CNS depressants (such as antihistamines and antidepressants, MAO inhibitors, opioid analgesics, sedative- hypnotics): additive CNS depression
Diazepam: displacement of diazepam from binding site, inhibited diazepam metabolism
Erythromycin, felbamate: increased valproate blood level, greater risk of toxicity
Ethosuximide: inhibited ethosuximide metabolism
Lamotrigine: decreased valproate blood level, increased lamotrigine blood level
Phenytoin: increased phenytoin effects and risk of toxicity, decreased valproate effects
Salicylates (large doses in children): increased valproate effects
Topiramate: increased risk of hyperammonemia with and without encephalopathy and hypothermia
Tricyclic antidepressants: increased blood levels of these drugs, greater risk of adverse reactions
Zidovudine: decreased zidovudine clearance in patients with human immunodeficiency virus
Drug-diagnostic tests. Alanine aminotransferase, alkaline phosphatase, aspartate aminotransferase, bilirubin: increased levels
Bleeding time: prolonged
Ketone bodies: false-positive results
Platelets, white blood cells: decreased counts
Thyroid function tests: interference with results
Drug-behaviors. Alcohol use: additive CNS depression
Closely monitor neurologic status. Watch for seizures and suicidal behavior or ideation.
If hyperammonemia or hyperammonemic encephalopathy (unexplained lethargy and vomiting or changes in mental status) is suspected, measure ammonia level.
Evaluate GI status. Stay alert for signs and symptoms of pancreatitis. Consider discontinuing drug if pancreatitis is diagnosed.
Watch for diverse signs and symptoms of multiorgan hypersensitivity reaction, such as fever and rash associated with other organ system involvement (lymphadenopathy, hepatitis, liver function test abnormalities, hematologic abnormalities, pruritus, nephritis, oliguria, hepatorenal syndrome, arthralgia, and asthenia). Discontinue drug if multiorgan hypersensitivity reaction occurs.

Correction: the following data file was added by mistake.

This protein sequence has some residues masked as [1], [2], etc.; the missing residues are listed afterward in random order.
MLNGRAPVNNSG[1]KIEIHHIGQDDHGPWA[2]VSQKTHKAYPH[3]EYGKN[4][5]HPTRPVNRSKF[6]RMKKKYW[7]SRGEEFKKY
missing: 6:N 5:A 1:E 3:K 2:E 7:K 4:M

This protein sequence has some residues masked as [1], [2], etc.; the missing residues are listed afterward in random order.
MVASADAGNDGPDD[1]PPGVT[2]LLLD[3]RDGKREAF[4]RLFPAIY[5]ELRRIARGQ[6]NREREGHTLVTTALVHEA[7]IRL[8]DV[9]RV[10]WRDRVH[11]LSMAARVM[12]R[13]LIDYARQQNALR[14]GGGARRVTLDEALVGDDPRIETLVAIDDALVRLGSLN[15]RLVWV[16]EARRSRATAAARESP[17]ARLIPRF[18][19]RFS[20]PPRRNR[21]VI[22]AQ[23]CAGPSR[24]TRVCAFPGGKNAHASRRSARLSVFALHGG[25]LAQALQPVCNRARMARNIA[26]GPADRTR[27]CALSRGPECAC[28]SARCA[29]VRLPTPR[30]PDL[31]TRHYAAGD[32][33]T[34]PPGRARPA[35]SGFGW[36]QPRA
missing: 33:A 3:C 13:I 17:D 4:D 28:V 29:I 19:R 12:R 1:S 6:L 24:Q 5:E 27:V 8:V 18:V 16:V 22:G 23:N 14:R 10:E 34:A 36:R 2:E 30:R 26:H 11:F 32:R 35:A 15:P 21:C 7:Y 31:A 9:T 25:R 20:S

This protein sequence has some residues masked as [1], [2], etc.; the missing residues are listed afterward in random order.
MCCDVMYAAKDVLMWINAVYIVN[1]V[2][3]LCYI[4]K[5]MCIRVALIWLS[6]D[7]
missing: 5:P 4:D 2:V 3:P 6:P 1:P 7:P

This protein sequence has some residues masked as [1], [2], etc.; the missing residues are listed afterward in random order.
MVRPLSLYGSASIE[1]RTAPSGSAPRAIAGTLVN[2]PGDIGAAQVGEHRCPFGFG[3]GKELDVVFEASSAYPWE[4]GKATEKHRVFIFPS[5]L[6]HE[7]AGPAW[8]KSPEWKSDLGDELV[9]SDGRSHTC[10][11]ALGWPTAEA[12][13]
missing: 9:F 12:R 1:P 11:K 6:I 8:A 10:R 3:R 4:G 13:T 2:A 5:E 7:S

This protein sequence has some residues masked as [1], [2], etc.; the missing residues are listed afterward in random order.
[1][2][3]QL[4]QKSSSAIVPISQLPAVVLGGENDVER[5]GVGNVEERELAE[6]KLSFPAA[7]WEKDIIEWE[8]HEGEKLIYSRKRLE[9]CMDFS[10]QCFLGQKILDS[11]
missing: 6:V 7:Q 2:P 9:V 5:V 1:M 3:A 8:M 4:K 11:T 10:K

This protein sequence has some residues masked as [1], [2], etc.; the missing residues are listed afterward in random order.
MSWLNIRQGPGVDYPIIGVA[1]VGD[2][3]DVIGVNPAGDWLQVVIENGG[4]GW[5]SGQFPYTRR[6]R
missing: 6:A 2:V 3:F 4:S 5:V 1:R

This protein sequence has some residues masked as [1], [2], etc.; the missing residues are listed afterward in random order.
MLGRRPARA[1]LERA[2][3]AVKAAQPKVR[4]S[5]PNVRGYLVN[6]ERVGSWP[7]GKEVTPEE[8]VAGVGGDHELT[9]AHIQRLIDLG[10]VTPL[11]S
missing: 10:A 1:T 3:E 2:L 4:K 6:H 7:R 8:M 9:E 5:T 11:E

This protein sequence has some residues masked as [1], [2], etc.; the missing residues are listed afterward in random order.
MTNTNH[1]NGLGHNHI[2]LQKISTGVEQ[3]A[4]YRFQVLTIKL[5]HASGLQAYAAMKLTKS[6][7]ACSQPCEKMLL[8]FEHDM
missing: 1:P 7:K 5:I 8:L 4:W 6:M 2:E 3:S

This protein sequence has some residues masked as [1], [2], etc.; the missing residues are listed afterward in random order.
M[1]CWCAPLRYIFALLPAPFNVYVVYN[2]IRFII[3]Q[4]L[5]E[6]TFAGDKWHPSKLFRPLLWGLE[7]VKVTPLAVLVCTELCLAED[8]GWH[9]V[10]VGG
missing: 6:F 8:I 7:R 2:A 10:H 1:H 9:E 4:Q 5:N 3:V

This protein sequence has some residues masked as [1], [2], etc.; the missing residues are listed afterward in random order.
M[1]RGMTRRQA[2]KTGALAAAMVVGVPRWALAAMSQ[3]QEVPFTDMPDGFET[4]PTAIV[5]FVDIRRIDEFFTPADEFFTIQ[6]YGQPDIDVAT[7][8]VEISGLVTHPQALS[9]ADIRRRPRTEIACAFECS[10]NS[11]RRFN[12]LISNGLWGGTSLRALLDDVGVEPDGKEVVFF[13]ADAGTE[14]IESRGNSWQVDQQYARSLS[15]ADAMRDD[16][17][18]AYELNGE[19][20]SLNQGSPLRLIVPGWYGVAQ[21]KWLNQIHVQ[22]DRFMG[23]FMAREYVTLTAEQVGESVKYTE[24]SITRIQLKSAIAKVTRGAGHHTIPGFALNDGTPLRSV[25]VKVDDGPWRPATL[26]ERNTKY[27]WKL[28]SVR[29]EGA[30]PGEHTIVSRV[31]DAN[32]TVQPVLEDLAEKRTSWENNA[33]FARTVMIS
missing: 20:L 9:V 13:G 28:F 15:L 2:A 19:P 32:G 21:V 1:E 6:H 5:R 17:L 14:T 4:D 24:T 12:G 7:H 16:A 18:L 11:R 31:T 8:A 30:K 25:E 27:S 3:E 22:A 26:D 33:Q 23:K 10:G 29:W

• Monitor I.V. infusion site for local reactions.
• Assess CBC (including platelet count), prothrombin time, International Normalized Ratio, and liver function tests.
• Monitor valproate blood level; therapeutic range is 50 to 100 mcg/ml.
• Instruct patient to take with food to minimize GI upset.
• Tell patient taking extended-release tablets or valproic acid capsules to swallow them whole without chewing or breaking.
• Inform patient taking capsules with delayed-release pellets that he may swallow them whole or open them and sprinkle contents onto a teaspoon of semisolid food, such as pudding or applesauce.
• Tell patient (or parents) that valproate syrup shouldn't be taken with carbonated beverages.
Advise patient to immediately report signs and symptoms of liver dysfunction (such as malaise, weakness, lethargy, appetite loss, vomiting, or yellowing of skin or eyes), signs and symptoms of pancreatitis (such as abdominal pain, nausea, vomiting, loss of appetite), or suicidal behavior or ideation.
Tell patient to immediately report unexplained signs and symptoms that may reflect hypersensitivity reaction (fever, rash, hepatitis signs and symptoms, bleeding or bruising, itching, urinary problems, muscle pains, or weakness).
• If patient is taking drug for seizure control, tell him to avoid driving and other hazardous activities.
Caution patient not to stop therapy abruptly.
• Instruct patient to avoid alcohol.
• Stress importance of follow-up laboratory tests.
• As appropriate, review all other significant and life-threatening adverse reactions and interactions, especially those related to the drugs, tests, and behaviors mentioned above.
Patient discussion about Depakote
Q. My brother has had serious side effect with depakote like stomach cramps.. My brother has had serious side effect with depakote like stomach cramps, hair loss, nausea and indigestion when he had jaundice and later the doctor changed the med to lamotrigine ….will this have any side effect….?
Q. Will my bipolar meds (lamictal and depakote) interfere with my birth control pills? We have been married for the past 12 yrs but we don’t have a child because I am paranoid of delivery. But it doesn’t affect our intimacy. I am using birth control pills for the past few years and I could rely on it. Now the new problem is that I was recently diagnosed as bipolar-II. The Doctor prescribed some medicines for me. Will my bipolar meds (Lamictal and Depakote) interfere with my birth control pills?